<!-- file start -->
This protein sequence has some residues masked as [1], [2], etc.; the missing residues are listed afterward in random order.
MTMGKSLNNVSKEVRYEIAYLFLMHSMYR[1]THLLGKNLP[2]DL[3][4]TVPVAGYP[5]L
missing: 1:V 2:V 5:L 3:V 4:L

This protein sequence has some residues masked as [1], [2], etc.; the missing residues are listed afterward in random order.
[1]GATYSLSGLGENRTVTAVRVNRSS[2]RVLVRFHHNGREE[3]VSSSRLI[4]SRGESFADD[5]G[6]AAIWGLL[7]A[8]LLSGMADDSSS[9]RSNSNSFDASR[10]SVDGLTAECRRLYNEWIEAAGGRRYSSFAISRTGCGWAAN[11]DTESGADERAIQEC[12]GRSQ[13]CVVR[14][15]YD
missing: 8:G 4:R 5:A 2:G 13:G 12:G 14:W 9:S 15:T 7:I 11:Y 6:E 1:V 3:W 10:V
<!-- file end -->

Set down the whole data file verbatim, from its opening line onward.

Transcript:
This protein sequence has some residues masked as [1], [2], etc.; the missing residues are listed afterward in random order.
MTMGKSLNNVSKEVRYEIAYLFLMHSMYR[1]THLLGKNLP[2]DL[3][4]TVPVAGYP[5]L
missing: 1:V 2:V 5:L 3:V 4:L

This protein sequence has some residues masked as [1], [2], etc.; the missing residues are listed afterward in random order.
[1]GATYSLSGLGENRTVTAVRVNRSS[2]RVLVRFHHNGREE[3]VSSSRLI[4]SRGESFADD[5]G[6]AAIWGLL[7]A[8]LLSGMADDSSS[9]RSNSNSFDASR[10]SVDGLTAECRRLYNEWIEAAGGRRYSSFAISRTGCGWAAN[11]DTESGADERAIQEC[12]GRSQ[13]CVVR[14][15]YD
missing: 8:G 4:R 5:A 2:G 13:G 12:G 14:W 9:S 15:T 7:I 11:Y 6:E 1:V 3:W 10:V